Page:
Courses Offered in Vienna
The following classes were offered Summer 2020. Courses change each Summer, so be sure to check back for this summer’s offerings. Each summer will include a comparative law course and a special topic.
This course presupposes no advanced knowledge in computation. The only prerequisite is an introductory understanding of contract law. The course will broadly introduce selected intersections of commercial law and emerging computational technologies that promise the disintermediation of transactions. This course will satisfy the requirement for LAWR III and the experiential learning requirement. Students can opt to take this course pass/fail in lieu of fulfilling the LAWR III requirement. There will be no final exam.
In this course, the class performs interdisciplinary and on-the-ground research to explore supply-chain commercial law and the enhancements and disruptions posed by emerging computational technologies. While our taste buds may appreciate Vienna’s culinary scene—and they will, with weekly chocolate tastings—we often fail to appreciate the near-invisible supply chains that make this legacy possible. We take advantage of Vienna’s location by employing a foodie/culinary lens in this exploration. Austrian food and beverages are associated with high quality and exacting standards. The economic impact of these standards will be explored. Students will learn about technologies that major players in supply chains are actively researching and developing: data and complexity science, artificial intelligence/robotics, the Internet of Things, and blockchain technologies. We will draft traditional supply-chain contracts and do business process modeling design of “smart contracts,” or computer-based connected systems that automate commercial transactions. We will pay homage to the legendary culinary history of Vienna and the historical trade routes that supplied Vienna with the ingredients for the Viennoise delicacies that are now world-famous. This course will demonstrate how the current migration of people from outside of Europe is making its mark on the culinary scene. The course will have a focused extension of EU law from the companion two (2) credit hour course (described below).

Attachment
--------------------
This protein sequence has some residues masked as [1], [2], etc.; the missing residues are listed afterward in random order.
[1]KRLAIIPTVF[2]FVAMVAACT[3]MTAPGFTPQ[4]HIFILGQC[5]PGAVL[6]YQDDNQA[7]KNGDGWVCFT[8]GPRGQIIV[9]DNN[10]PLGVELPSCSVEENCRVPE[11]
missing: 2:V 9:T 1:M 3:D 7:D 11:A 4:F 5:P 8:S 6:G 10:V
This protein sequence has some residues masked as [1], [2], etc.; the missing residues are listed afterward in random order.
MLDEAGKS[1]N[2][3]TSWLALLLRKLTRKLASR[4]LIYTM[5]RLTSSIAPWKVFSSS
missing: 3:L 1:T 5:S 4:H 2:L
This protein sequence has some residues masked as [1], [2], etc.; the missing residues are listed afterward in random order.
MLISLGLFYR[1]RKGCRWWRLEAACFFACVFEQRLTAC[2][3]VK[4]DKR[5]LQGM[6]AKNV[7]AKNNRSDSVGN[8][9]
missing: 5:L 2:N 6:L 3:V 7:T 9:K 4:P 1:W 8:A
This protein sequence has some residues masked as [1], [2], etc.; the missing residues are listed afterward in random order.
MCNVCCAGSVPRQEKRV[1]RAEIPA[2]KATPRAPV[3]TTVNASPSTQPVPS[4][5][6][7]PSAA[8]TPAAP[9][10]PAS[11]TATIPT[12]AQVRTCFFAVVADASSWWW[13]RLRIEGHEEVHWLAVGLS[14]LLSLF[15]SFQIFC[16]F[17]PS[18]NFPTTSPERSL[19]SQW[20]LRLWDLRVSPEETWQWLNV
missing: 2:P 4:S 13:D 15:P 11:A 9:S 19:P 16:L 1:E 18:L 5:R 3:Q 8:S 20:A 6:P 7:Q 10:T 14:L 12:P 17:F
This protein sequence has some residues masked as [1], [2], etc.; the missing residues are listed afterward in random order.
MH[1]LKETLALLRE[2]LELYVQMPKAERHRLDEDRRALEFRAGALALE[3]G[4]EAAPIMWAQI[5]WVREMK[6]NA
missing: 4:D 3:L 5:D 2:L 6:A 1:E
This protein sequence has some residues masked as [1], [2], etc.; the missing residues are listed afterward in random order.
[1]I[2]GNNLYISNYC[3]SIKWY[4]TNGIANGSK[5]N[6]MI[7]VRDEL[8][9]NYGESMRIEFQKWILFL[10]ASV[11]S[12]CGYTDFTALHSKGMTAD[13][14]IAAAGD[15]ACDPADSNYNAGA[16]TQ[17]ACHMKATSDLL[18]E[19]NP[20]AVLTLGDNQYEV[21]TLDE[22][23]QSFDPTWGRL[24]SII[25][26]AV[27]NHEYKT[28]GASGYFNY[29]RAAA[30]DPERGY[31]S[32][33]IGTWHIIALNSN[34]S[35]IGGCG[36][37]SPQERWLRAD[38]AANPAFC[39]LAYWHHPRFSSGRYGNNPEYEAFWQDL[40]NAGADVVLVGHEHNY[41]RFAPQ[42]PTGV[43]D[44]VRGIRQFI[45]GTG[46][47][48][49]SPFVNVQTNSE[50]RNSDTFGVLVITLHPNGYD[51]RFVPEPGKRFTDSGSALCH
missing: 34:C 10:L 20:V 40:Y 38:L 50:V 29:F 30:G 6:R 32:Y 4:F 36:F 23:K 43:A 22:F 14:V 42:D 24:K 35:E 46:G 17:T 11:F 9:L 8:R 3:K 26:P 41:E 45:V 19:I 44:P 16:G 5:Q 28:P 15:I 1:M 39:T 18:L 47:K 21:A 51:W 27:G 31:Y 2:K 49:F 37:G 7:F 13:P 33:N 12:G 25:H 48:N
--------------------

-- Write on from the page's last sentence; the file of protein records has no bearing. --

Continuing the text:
Groups in this course will have the choice of excursions related to their particular chosen supply-chain of interest, such as coffee houses, chocolate factories, patisseries, breweries, markets, and farms. It is anticipated that the class will visit the Technical Museum of Vienna to get that perspective of the future of work and “democratic design.” An immersive sociology lesson through a cooking demonstration, with active participation of the class, is planned. Depending on the conferences scheduled at that time, we may be visiting the Complexity Science Hub in Vienna for lectures.
This course will be a broad survey of the EU treaty system, the lawmaking process in the EU, and the interactions of EU law and member state law. The course will be in part by asynchronous online lecture before being in Austria to free up time in Europe. The course is timely because of the ongoing Brexit happenings. A take-home exam will be issued at the end of the month to test the students’ understanding of the basic issues presented in the course. The exam will be due in late August or early September. Students may opt to take this course pass/fail.
Non Wake Forest law students should confirm with their own schools that the credits for this program will be fully transferable.